This article is excerpted from an essay originally published by the Center for Public Justice in the Public Justice Report in December 1996. This was the last of a series of articles articulating the fundamental principles of the Center for Public Justice.
The Center for Public Justice affirms: "No citizen should be compelled by government power to subscribe to this or any other political creed. Governments ought to honor the conscientious objections of its citizens against a government-imposed obligation, provided such objections do not conflict with the government's responsibility to uphold public justice."
In one respect, this affirmation represents nothing more than the U.S. Constitution's First Amendment declaration of religious freedom. Citizenship comes by way of birth or naturalization, not by means of adherence to a confession of faith. Government should respect personal conscience and diverse communities of faith by treating them all with equal respect. No faith should be established; none should find its free exercise inhibited.
For more than a century the Constitution's First Amendment has often been interpreted as if religion and freedom of conscience are purely personal or private ecclesiastical affairs. Even contemporary scholars such as John Rawls, who want to protect religious freedom, still believe that the civic dialogue can be carried on only by those who meet a standard of "political reasonableness." Thomas Jefferson wanted the common school to teach every child to yield to the same moral sense so that all would be free to govern themselves. He did not realize the extent to which he was doing what the churches had done earlier in trying to get all children to subscribe to a creed that would give them entrance to civic responsibility. Jefferson wanted old-fashioned religion to remain private, but he wanted to define the public-confessional terms on which citizenship should be based.
The Center for Public justice affirms that religions—whether of the old-fashioned variety or of newer and often secular varieties—cannot be privatized. They will all contain implications for and have some impact on the shape of political life. The only way to do justice to them is to give equal access to all, both in public as well as in private life. Jefferson's common-sense moralism and Rawls's reasonable liberalism should be given no greater privilege in the public square than is given to any other view of life.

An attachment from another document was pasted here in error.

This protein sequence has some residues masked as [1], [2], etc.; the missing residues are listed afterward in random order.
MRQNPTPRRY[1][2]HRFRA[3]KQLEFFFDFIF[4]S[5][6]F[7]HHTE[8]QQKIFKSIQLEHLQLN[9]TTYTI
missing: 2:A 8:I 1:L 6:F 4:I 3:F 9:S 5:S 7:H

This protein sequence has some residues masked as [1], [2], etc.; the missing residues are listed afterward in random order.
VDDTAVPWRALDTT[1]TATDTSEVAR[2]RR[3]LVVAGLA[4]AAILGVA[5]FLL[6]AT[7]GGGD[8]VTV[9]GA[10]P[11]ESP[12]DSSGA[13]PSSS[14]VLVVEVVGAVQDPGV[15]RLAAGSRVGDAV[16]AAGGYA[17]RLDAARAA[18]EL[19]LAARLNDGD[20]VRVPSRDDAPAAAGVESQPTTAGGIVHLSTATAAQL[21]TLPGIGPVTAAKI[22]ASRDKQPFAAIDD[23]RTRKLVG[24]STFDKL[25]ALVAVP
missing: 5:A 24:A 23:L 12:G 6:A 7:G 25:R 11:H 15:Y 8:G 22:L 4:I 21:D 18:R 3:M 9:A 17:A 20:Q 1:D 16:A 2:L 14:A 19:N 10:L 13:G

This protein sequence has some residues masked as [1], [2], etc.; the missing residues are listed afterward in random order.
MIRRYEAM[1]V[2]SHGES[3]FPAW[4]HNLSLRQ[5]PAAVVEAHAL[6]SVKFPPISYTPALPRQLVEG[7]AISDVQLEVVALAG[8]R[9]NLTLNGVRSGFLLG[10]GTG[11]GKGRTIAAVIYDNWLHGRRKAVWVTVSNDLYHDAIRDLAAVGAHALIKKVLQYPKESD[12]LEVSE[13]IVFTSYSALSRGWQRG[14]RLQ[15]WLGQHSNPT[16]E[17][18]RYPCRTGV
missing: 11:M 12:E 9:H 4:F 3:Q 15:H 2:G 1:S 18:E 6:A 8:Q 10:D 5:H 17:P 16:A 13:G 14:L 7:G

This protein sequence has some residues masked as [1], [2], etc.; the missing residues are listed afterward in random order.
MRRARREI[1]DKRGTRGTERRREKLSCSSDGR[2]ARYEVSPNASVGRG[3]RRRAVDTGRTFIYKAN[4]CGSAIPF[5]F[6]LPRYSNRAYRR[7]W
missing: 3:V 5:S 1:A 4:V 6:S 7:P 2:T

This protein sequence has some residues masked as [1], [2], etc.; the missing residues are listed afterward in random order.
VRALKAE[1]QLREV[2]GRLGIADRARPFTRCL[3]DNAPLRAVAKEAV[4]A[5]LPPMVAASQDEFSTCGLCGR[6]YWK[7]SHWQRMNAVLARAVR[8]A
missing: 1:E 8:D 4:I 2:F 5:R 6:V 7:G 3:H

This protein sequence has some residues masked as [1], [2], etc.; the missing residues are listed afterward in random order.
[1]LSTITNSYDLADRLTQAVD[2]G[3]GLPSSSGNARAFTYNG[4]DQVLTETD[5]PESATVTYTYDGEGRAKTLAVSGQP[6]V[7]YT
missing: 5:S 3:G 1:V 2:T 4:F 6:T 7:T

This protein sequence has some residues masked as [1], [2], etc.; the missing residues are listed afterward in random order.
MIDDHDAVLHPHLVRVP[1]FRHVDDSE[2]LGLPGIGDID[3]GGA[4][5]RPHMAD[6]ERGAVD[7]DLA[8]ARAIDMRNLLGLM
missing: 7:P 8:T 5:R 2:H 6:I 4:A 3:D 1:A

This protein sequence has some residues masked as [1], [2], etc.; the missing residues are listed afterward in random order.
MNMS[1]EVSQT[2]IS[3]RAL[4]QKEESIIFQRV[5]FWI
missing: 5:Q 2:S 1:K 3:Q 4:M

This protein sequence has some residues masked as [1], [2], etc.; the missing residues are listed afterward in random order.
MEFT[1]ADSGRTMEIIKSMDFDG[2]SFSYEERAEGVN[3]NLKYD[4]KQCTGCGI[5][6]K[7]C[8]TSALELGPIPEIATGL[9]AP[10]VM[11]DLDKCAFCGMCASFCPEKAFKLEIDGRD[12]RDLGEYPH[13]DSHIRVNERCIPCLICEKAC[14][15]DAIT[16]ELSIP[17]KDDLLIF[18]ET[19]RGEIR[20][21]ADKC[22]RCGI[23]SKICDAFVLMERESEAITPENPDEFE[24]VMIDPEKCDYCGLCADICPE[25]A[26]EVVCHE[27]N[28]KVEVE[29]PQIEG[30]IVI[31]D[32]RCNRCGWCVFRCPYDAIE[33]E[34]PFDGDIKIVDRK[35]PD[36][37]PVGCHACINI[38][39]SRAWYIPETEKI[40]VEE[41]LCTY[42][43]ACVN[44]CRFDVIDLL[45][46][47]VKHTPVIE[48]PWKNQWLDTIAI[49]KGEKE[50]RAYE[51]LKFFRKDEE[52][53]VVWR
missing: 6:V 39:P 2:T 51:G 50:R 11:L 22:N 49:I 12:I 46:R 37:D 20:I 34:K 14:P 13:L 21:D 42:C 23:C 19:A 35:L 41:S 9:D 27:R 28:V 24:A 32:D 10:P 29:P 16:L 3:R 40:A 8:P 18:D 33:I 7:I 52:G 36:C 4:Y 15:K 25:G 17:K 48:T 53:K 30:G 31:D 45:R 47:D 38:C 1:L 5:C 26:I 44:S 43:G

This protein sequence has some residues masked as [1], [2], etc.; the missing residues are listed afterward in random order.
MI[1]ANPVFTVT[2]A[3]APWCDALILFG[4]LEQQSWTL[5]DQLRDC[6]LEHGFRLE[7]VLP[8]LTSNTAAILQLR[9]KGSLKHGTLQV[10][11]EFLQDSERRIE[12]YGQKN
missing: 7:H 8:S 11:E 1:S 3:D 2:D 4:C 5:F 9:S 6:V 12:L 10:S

The implication of this affirmation is that even in public life government ought to try to accommodate the conscientious objections of citizens. Some have been pacifists who object to the military draft. While being willing to submit to government's authority and fulfill other obligations of citizenship, they have been unwilling to take up arms. When at its best, America has respected these objections, asking pacifists to serve the country in other ways.
Respect for conscience helps strengthen citizenship, for it recognizes that people with quite different views of life—even with regard to the foundations of the state—can find ways to live together and cooperate without having to confess a common creed.
The same thing can occur in other areas of life. Government can require education of all children in order to make sure that every citizen will have access to public society. But the educational mandate can be fulfilled in different ways—in schools with different confessional bases and in communities as different from one another as the Pennsylvania Amish and the New York Hasidim.
This affirmation recognizes, however, that religious freedom is made possible within a just public order, not by anarchy. The limits of confessional freedom and conscientious objection must be found, therefore, in the requirements of public safety, the peaceful resolution of conflict, and the just treatment of every citizen. Religions that want to practice child sacrifice should not be told that they cannot make that confession, but that such a practice violates government's duty to protect the life of every citizen. Groups that believe the state ought to have an established church are not required by government to give up their faith, but only to submit to the law that gives equal treatment to all faiths.
An individual's conscience or one group's confession does not exist in a public vacuum. Each should have freedom within bounds that make for a just and peaceful order, and citizens should be able, in proportion to their numbers, to gain political representation in order to participate in the ongoing public debate about how best to shape the republic.
—James W. Skillen is the former President of the Center for Public Justice.